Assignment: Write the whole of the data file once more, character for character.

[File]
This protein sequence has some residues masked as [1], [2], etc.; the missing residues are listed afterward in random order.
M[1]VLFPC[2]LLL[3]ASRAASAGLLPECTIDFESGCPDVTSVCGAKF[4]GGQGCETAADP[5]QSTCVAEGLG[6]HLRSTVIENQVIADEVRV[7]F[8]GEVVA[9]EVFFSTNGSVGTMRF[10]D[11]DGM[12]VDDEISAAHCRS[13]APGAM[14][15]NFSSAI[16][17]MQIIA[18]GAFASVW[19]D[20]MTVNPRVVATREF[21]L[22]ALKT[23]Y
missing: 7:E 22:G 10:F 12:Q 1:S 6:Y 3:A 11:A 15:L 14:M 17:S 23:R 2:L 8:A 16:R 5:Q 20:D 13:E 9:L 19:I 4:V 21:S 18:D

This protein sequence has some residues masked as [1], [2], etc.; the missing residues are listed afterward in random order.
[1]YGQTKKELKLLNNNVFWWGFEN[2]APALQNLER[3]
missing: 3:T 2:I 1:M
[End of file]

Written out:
This protein sequence has some residues masked as [1], [2], etc.; the missing residues are listed afterward in random order.
M[1]VLFPC[2]LLL[3]ASRAASAGLLPECTIDFESGCPDVTSVCGAKF[4]GGQGCETAADP[5]QSTCVAEGLG[6]HLRSTVIENQVIADEVRV[7]F[8]GEVVA[9]EVFFSTNGSVGTMRF[10]D[11]DGM[12]VDDEISAAHCRS[13]APGAM[14][15]NFSSAI[16][17]MQIIA[18]GAFASVW[19]D[20]MTVNPRVVATREF[21]L[22]ALKT[23]Y
missing: 7:E 22:G 10:F 12:Q 1:S 6:Y 3:A 11:A 15:L 14:M 17:S 23:R 2:L 8:A 16:R 5:Q 20:D 13:E 9:L 19:I 4:V 21:S 18:D

This protein sequence has some residues masked as [1], [2], etc.; the missing residues are listed afterward in random order.
[1]YGQTKKELKLLNNNVFWWGFEN[2]APALQNLER[3]
missing: 3:T 2:I 1:M